Can Implicit Bias Training Make College Admissions Fairer?
Last week, the ugly and absurd side of the United States’ college admissions process burst into public view. Charges were filed against 50 people from wealthy families across the countries, who were accused of paying hundreds of thousands or even millions of dollars to bribe their way into selective private schools.
The world of elite college admissions is a psychologically messy one in which impulses such as status-seeking, ruthless individualism, and parental protectiveness collide. Surprisingly, not many psychology studies have looked at college admissions specifically, which might be a testament to the secrecy of the college admissions process more than anything else.
One interesting study that did look at the mechanics of who gets admitted comes from Ohio State’s medical school and was published in 2017. The study focused on the topic of implicit racial bias in the admissions process – the idea that admissions committees, without necessarily even being aware of it, might assume that people of certain races are more likely to be good candidates for medical school.
In the study, admissions committee members were asked to take an Implicit Association Test that measured whether they tended, not necessarily consciously, to associate certain traits with black individuals or white individuals. Seventy-one percent of the admissions committee members agreed to take the test.
It turned out that people on the admissions committee tended to be biased in favor of associating positive characteristics with white individuals. This was true for men, women, students and faculty who were on the committee, although the bias was stronger among men and faculty members.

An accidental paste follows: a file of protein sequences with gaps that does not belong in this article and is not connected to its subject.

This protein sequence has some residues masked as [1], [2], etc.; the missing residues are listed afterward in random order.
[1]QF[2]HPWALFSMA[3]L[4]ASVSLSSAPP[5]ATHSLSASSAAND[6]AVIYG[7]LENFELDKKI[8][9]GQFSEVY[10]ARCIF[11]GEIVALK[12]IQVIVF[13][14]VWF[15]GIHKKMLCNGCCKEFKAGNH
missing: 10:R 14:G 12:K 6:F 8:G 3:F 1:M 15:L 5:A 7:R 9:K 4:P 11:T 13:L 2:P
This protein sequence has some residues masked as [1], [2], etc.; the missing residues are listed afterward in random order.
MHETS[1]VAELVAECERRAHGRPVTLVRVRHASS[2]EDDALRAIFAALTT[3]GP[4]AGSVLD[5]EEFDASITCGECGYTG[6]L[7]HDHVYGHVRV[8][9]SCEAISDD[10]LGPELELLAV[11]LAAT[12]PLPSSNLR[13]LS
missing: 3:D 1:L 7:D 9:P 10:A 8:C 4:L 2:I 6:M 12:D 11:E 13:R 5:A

The point here isn’t just to show that racial discrimination continues to be a factor in the admissions process. It’s that making people aware of their own biases might actually lead them to make better admissions decisions.
In the next admissions cycle, half the people who’d taken the test reported keeping their test results in mind. And a fifth of the admissions committee members who’d taken the test said they actually made different admissions decisions as a result of learning about their own biases.
Subsequently, the medical school enrolled their most diverse class ever. It’s not possible to show a direct cause-and-effect, but having an admissions committee who was more able to recognize their own potential for discriminating on the basis of race probably didn’t hurt.
This kind of implicit bias training for admissions officers won’t fix all the inequalities in the United States’ college admissions process. It won’t lower tuition rates, it won’t stop children of wealthy donors from skipping to the front of the line, and it certainly won’t stop families who are willing to literally bribe their way in. But it is one step that’s relatively easy to take that seems to lead to a more level admissions playing field.